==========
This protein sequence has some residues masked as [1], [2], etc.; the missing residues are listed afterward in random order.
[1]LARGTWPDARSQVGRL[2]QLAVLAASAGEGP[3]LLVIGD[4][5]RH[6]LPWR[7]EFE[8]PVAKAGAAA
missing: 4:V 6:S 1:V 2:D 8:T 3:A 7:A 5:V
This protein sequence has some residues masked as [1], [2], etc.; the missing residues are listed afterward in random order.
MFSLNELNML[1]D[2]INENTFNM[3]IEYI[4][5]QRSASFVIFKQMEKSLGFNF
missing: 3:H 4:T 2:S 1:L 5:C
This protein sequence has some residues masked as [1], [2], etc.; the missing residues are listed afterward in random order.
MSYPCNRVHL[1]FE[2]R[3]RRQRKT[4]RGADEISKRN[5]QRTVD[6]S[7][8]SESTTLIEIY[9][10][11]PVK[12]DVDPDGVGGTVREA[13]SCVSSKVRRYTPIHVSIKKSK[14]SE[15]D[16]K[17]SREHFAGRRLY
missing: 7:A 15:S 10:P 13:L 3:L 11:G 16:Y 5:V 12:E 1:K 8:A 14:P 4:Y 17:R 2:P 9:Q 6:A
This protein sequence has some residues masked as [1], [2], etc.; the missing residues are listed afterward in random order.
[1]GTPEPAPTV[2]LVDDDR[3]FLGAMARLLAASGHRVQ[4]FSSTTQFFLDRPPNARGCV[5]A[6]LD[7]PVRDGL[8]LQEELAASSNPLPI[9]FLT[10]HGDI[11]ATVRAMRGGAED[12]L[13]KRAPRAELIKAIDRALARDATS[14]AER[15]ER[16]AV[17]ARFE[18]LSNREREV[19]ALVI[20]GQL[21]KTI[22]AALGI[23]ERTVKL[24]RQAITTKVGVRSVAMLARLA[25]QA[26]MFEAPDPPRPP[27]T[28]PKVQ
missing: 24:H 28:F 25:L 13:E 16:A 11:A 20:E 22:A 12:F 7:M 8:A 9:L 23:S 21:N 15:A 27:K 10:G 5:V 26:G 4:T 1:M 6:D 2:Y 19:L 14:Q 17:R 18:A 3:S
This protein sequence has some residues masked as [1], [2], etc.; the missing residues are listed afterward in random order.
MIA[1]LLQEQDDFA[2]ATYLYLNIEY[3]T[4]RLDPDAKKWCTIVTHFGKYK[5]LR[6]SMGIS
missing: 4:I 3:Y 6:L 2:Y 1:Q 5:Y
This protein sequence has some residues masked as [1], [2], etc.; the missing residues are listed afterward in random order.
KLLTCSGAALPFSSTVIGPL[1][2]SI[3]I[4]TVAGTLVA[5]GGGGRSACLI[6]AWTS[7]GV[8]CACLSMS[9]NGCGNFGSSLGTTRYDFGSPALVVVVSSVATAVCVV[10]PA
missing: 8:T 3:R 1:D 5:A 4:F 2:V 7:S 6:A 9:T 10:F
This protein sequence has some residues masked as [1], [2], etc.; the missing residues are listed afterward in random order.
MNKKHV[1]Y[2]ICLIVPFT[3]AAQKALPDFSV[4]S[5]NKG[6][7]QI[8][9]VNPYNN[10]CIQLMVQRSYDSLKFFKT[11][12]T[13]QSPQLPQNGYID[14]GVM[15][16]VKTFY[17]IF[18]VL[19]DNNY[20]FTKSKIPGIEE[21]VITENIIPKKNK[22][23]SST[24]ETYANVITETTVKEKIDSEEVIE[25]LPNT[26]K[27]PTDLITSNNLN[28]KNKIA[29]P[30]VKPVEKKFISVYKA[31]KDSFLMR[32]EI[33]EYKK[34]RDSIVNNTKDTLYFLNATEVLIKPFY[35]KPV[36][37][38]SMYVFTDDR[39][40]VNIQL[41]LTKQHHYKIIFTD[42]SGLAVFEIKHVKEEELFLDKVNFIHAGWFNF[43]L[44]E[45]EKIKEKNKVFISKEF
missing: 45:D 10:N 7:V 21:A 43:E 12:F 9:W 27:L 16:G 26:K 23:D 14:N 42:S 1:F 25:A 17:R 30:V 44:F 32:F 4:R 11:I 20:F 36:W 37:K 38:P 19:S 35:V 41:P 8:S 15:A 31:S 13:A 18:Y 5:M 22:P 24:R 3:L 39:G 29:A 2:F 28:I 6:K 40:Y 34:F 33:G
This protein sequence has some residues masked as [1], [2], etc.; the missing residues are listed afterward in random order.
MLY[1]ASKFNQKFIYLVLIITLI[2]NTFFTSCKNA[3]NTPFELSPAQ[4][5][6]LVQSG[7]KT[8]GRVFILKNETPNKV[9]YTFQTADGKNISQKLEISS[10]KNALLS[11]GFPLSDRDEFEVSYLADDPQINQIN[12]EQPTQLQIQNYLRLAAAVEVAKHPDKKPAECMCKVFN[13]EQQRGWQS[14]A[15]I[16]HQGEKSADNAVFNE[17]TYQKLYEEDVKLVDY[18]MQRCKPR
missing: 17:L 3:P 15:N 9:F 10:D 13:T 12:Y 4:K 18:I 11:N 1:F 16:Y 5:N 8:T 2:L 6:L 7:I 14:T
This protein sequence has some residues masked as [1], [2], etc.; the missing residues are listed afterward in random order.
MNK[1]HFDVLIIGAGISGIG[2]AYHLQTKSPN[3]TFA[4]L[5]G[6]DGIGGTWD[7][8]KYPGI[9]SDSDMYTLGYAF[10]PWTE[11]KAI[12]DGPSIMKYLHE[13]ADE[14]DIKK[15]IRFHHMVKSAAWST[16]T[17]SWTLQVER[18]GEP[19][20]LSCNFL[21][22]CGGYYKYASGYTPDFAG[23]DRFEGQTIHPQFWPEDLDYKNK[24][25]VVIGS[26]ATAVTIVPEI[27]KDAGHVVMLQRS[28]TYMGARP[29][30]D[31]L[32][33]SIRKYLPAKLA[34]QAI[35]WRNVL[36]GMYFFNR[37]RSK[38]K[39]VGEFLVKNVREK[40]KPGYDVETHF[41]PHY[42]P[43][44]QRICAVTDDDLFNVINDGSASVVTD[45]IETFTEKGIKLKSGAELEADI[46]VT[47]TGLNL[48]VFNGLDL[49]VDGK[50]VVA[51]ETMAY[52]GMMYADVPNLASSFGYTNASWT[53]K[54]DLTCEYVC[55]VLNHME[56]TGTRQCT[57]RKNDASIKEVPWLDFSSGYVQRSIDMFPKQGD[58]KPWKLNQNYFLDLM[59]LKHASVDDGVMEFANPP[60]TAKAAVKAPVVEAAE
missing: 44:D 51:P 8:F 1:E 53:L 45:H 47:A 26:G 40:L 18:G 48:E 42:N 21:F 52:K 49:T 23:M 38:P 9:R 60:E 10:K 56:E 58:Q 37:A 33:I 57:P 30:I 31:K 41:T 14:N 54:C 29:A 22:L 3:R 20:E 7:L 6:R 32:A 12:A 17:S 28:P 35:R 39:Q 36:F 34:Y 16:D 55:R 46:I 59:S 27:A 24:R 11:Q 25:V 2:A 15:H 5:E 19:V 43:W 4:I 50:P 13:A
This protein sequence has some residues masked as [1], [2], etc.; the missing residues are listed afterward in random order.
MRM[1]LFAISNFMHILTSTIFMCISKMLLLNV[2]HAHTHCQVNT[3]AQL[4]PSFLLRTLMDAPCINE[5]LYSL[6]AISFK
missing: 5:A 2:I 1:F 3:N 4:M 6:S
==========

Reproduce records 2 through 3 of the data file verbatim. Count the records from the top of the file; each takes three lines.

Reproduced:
This protein sequence has some residues masked as [1], [2], etc.; the missing residues are listed afterward in random order.
MFSLNELNML[1]D[2]INENTFNM[3]IEYI[4][5]QRSASFVIFKQMEKSLGFNF
missing: 3:H 4:T 2:S 1:L 5:C
This protein sequence has some residues masked as [1], [2], etc.; the missing residues are listed afterward in random order.
MSYPCNRVHL[1]FE[2]R[3]RRQRKT[4]RGADEISKRN[5]QRTVD[6]S[7][8]SESTTLIEIY[9][10][11]PVK[12]DVDPDGVGGTVREA[13]SCVSSKVRRYTPIHVSIKKSK[14]SE[15]D[16]K[17]SREHFAGRRLY
missing: 7:A 15:S 10:P 13:L 3:L 11:G 16:Y 5:V 12:E 1:K 8:A 14:P 4:Y 17:R 2:P 9:Q 6:A